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Friday, 22 January 2010 23:31

Lundy plays good cop to Conroy's bad cop

By
Much has been made, both in December and recently, of a blog post by Labor Senate member Kate Lundy, a backbencher, in which she appears to differ with the party's policy on internet filtering.


It tells us a lot about the degree to which people are inured to spin that the moment a politician does something that would be considered eminently sensible if done by an ordinary citizen, the masses tend to think that the politician has had some kind of Damascene conversion.

Public memory is woefully short so let me provide a reminder here: politicians are interested in winning elections and staying in power. The moment they come to power, their thoughts are focused on the next poll. In the period in-between, if they can do something worthwhile, they do so. Else they just put off doing anything until the next election rolls around.

Once one realises this, it is easy to see Lundy's post for what it really is. It's the old Mutt and Jeff routine. Or the good cop/bad cop approach. The old type of spin.

It's fashionable for every man and his dog to have a blog these days. (Due to this, we have a large number of howls of protest from idiots who do not understand how blogs have come to be part of mainstream media and what their function is; these idiots equate a blog in a mainstream media publication with their own publication and regularly shout out WTF!).

Lundy gets marks straight away for being "modern". Then she gets even marked even higher for accepting comments, some of them pretty robust. Her IT policy adviser, Pia Waugh, makes the whole thing look even better with a bit of spin here and there among the comments.

Last week at the annual Australian national Linux conference in New Zealand, Waugh, a former self-styled open source advocate, was using loads of  tired bizspeak to promote the so-called open government policy  - but she avoided saying anything about the filter. (edited - see first and second comments below).

Meanwhile, yesterday, at the closing ceremony of the same conference, the other half of the family, Jeff, was urging people to black out their avatars on their social networking sites to protest against the policy.

He has set up a site called The Great Australian Internet Blackout - the domain is registered in the name of his business, Waugh Partners - calling for a blackout from January 25 to 29. Incidentally, January 26 is Australia Day - or as some say Invasion Day.


It's interesting indeed when government policy is thrown open to the public, ostensibly for a debate to seek feedback on how the policy in question goes down with the masses. Most people misinterpret this to mean that the government is serious about wanting input from the great unwashed.

This is a great myth that is prevalent even today.

It’s something like the various ombusdmen set up in some countries to provide an outlet for the public to complain when they feel shafted by companies in some sectors - telecommunications and banking, for example.

Giving a person a chance to vent their frustrations provides a form of release. The ombudsman makes a pretence of listening - a very good imitation, I may add.

In the end, one gets little or no redress unless there is something really wrong going on and the original decision stands.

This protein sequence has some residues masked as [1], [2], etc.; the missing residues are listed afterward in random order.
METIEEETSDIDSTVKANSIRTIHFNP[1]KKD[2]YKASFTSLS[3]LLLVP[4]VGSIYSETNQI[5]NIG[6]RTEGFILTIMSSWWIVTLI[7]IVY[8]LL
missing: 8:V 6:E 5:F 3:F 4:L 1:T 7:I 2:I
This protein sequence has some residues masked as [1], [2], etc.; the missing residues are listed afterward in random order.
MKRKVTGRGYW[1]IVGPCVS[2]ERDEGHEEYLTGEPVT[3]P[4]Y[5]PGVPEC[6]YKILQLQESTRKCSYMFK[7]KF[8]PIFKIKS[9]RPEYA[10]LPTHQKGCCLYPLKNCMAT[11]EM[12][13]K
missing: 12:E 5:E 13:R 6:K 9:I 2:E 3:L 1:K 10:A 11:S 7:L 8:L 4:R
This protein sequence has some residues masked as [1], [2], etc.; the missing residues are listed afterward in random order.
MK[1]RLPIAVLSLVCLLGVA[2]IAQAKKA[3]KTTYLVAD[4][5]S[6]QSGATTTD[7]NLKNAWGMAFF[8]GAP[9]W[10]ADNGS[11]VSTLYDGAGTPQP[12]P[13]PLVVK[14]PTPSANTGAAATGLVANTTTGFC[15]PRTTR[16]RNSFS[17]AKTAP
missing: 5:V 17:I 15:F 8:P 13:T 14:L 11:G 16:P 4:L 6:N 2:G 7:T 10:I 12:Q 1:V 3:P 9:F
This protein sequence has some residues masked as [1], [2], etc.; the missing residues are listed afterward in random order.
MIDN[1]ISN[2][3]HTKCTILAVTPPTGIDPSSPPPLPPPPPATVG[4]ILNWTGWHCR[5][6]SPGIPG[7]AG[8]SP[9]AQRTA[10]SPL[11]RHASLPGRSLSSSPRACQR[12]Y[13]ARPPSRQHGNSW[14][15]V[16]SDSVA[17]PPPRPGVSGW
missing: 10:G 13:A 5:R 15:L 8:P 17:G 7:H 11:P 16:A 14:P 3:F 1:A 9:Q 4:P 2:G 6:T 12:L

The same happens with government policy. Some bright spark decides on some policy to garner votes for the next election from a section of the populace which normally does not vote en masse for the party in government. The internet filter policy is aimed at attracting the right-wing vote, something Labor has never managed to do.

The best way to pretend that it is being done in consultation is to ask some other person in the party to invite a discussion - these days, that is done mostly on the internet. In years gone by, it was by issuing a white paper and then inviting people to write in with their suggestions, support or objections.

And this person is asked to take a stand that is a wee bit more rational.

The original policy always includes a little wiggle room, concessions which the government is willing to give anyway. If the public does demand some concessions, the government then gives in on ground which it never wanted to enforce.

The public feels quite good about its activism and celebrates the ground it has gained. The government laughs all the way to the poll.

If the government is unable to get the policy through parliament because it lacks a majority of its own, then it concedes certain things to the opposition and certain others to the public. The wiggle room is always built in to the original draft.

In February, the legislation will be introduced and, unlike other bills, it is very likely to pass and become law. The main opposition Liberal/National coalition cannot oppose it as the bill caters to a constituency which they call their own.

Blacking out the internet will be noticed, certainly, but it will have no effect. Politicians are interested in vote banks and staying in power.

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Sam Varghese

Sam Varghese has been writing for iTWire since 2006, a year after the site came into existence. For nearly a decade thereafter, he wrote mostly about free and open source software, based on his own use of this genre of software. Since May 2016, he has been writing across many areas of technology. He has been a journalist for nearly 40 years in India (Indian Express and Deccan Herald), the UAE (Khaleej Times) and Australia (Daily Commercial News (now defunct) and The Age). His personal blog is titled Irregular Expression.

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